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Buchanan, James M. (1919-2013)

by Peter T. Leeson on Aug 15, 2008

One of the leading economists of the last century, James M. Buchanan was one of the founders of the public choice theory of economics.

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Civil Society

by Stephen Davies on Aug 15, 2008

Civil Society refers to the interests, discussions, and institutions used by a society that form without government force by the choices of individuals.

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Urban Planning

by Mark Pennington on Aug 15, 2008

Libertarians support competition-based private planning of urban areas, rather than solutions that hinge on the government controlling property.

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Brown, John (1800-1859)

by Roderick T. Long on Aug 15, 2008

John Brown was a dedicated leader of the American abolitionist movement, often known for his raid on Harper’s Ferry, Virginia, in 1859.

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Hospers, John (1918-2011)

by David Boaz on Aug 15, 2008

The first presidential candidate of the Libertarian party, John Hospers played an important role in organizing libertarians for political action.

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MacBride, Roger Lea (1929-1995)

by David Boaz on Aug 15, 2008

With his electoral vote in 1972 and presidential campaign in 1976, Roger Lea MacBride expanded the influence of the Libertarian Party. 

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Nathan, Tonie (1923-2014)

by David Boaz on Aug 15, 2008

Tonie Nathan was the running mate of 1976 Libertarian presidential candidate John Hospers and the first woman to receive an electoral vote.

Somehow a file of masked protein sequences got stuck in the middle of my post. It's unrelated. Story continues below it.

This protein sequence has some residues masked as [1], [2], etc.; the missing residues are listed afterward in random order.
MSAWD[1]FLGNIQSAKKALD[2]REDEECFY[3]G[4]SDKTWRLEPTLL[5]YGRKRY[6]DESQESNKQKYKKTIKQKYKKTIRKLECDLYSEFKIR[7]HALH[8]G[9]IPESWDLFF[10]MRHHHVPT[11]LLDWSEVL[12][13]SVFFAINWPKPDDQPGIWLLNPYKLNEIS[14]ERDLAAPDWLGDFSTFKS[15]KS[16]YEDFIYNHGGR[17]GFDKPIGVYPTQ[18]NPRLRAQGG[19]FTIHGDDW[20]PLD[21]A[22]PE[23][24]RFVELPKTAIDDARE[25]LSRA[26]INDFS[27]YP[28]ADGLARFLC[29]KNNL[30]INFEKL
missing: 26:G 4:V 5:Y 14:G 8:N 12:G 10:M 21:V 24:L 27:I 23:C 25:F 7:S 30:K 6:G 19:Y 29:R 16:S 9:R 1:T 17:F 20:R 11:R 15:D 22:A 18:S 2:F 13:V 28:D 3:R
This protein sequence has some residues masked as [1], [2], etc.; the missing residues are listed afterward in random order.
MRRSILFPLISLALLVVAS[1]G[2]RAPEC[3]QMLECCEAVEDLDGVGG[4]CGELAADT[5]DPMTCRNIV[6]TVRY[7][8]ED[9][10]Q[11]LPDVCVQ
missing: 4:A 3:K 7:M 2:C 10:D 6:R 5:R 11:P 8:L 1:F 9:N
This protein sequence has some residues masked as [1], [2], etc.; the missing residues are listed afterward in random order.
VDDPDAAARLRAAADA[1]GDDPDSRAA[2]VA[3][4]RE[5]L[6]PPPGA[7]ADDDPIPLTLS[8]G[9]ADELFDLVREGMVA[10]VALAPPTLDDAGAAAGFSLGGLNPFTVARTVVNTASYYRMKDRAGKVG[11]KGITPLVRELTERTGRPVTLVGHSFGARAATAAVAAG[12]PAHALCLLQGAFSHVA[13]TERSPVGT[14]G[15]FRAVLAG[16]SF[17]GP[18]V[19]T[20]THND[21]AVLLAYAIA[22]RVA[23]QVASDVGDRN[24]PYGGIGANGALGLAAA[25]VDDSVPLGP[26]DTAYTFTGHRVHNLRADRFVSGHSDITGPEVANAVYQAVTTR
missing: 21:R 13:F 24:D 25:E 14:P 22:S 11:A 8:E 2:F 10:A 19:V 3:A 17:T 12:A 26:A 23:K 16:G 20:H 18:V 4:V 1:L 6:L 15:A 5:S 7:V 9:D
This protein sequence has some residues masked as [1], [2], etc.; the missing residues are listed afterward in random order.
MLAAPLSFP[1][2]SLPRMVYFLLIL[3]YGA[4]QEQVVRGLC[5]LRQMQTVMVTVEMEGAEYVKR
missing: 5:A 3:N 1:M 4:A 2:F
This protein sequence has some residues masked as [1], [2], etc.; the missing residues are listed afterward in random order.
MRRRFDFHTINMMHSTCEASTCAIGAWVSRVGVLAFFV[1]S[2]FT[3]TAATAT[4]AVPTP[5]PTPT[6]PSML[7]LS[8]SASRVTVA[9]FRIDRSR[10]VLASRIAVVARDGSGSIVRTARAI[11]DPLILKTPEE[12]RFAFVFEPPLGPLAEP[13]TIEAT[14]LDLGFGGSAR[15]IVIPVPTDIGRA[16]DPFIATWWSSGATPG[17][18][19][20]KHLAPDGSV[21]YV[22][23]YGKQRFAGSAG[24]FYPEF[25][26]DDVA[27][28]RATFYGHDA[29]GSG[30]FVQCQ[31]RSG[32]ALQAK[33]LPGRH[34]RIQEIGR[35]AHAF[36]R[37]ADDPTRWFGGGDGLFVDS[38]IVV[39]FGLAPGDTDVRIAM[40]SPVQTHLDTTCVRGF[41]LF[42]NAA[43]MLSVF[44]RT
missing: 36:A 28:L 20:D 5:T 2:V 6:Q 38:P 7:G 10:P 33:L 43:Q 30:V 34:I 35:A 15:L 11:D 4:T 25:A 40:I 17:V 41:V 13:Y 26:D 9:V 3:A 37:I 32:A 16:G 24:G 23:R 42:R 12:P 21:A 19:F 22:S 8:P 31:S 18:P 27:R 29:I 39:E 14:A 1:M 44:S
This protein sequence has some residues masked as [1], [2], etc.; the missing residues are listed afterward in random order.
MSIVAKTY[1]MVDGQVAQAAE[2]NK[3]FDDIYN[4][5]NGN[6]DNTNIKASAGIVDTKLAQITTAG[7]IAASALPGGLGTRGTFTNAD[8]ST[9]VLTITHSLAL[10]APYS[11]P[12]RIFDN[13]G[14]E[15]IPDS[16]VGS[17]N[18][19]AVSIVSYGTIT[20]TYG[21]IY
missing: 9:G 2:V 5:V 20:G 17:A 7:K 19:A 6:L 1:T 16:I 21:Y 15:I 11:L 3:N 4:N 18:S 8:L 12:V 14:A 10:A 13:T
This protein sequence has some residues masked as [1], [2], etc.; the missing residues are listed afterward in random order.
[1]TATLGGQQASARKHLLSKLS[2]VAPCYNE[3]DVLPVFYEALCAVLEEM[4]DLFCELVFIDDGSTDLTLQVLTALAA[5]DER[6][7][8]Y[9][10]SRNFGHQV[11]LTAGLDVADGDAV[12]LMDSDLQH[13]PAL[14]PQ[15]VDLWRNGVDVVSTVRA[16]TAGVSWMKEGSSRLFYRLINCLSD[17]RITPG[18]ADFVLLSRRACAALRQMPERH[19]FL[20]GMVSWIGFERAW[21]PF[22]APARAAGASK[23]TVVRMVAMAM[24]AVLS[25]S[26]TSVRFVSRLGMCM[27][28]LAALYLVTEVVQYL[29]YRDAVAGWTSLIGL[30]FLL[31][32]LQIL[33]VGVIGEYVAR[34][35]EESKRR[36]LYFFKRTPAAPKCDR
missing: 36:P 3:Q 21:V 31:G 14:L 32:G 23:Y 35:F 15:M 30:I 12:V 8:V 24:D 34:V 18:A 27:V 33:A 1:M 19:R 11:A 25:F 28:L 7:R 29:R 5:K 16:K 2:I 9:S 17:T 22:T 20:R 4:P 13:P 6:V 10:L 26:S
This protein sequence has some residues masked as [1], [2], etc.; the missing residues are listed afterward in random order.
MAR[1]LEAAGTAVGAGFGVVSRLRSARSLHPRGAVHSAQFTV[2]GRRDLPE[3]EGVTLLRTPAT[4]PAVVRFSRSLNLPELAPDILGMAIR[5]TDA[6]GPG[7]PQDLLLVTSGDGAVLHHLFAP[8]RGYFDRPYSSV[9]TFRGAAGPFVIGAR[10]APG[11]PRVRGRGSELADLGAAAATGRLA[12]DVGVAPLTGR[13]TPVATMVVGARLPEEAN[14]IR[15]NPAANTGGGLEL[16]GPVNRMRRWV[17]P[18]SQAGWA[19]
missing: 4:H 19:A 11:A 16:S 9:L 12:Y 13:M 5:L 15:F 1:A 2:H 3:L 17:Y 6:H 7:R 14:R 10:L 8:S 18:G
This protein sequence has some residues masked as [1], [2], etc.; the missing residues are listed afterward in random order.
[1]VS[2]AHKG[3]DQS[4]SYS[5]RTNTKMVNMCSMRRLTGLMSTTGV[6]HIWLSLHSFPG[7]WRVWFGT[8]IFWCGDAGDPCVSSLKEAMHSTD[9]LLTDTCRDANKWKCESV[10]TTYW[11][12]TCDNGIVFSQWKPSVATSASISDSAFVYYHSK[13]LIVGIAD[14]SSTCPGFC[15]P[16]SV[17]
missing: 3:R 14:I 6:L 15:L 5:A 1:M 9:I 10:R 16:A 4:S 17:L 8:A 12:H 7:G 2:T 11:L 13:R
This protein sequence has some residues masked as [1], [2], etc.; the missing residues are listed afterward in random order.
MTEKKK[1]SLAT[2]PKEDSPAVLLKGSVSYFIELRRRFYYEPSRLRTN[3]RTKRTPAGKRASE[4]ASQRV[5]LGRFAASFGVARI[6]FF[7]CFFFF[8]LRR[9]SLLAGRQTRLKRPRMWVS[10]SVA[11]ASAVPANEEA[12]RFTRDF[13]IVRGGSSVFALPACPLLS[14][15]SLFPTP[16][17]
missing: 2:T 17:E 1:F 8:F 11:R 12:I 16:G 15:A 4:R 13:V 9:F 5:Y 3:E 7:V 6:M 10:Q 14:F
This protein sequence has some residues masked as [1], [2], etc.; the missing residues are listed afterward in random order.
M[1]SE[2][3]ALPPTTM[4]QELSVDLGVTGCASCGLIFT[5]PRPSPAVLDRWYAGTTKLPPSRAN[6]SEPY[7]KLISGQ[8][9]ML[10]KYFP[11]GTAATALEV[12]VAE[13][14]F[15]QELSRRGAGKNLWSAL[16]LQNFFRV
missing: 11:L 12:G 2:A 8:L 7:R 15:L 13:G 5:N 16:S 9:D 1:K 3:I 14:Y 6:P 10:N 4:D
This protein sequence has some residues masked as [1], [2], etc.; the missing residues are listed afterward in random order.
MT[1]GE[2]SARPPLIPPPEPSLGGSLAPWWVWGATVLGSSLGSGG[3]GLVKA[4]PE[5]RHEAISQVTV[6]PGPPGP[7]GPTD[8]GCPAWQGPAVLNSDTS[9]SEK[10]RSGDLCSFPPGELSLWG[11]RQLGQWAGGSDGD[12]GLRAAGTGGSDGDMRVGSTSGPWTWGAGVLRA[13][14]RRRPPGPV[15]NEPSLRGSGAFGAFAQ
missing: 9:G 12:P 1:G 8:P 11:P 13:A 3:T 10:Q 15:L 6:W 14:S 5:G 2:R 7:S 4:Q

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Nock, Albert Jay (1870-1945)

by Charles Hamilton on Aug 15, 2008

Albert Jay Nock was an influential writer who criticized political action and protested state interventionism at all levels.

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Spooner, Lysander (1808-1881)

by Randy E. Barnett on Aug 15, 2008

Lysander Spooner was a legal and political theorist favoring individualist anarchy. He is best known for his activism as an abolitionist.

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Tullock, Gordon

by Paul Dragos Aligica on Aug 15, 2008

Tullock contributed to the start of the public choice school of economics and countered status-quo arguments about the role of government in the market.

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Liberty in the Ancient World

by Roderick T. Long on Aug 15, 2008

Liberty has been a value to many civilizations. In this entry, Roderick Long highlights a few instances of liberal ideas in pre-modern societies.

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Revolution, Right of

by Robert M. S. McDonald on Aug 15, 2008

Many classical liberal writers believed in the right of revolution as a natural right that could be utilized when government failed to serve its purpose.

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New Deal

by Robert Whaples on Aug 15, 2008

The New Deal was a series of government programs aimed at those hurt by the Great Depression, which majorly expanded the size and expense of government.

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Term Limits

by Eric O'Keefe on Aug 15, 2008

Term limits played a crucial role in early US state governments. While a standard for executives, term limits are still debated for members of Congress.

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Freedom of Speech

by Alan Charles Kors on Aug 15, 2008

Freedom of speech is a pillar of a free society. In this entry, Alan Charles Kors discusses how it has been attacked even in modern democracies.

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Progressive Era

by Richard Adelstein on Aug 15, 2008

The Progressive Era of the early 20th century brought a new wave of socio-economic reform that fueled a much more interventionist government.

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Pursuit of Happiness

by Hans Eicholz on Aug 15, 2008

The Declaration of Independence famously spoke of right to “the pursuit of happiness,” a phrase that has been questioned as to its extent and meaning.

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Abolitionism

by George H. Smith on Aug 15, 2008

Abolitionism was the 19th century anti-slavery movement promoting equal civil and political rights for African Americans and the rejection of slavery.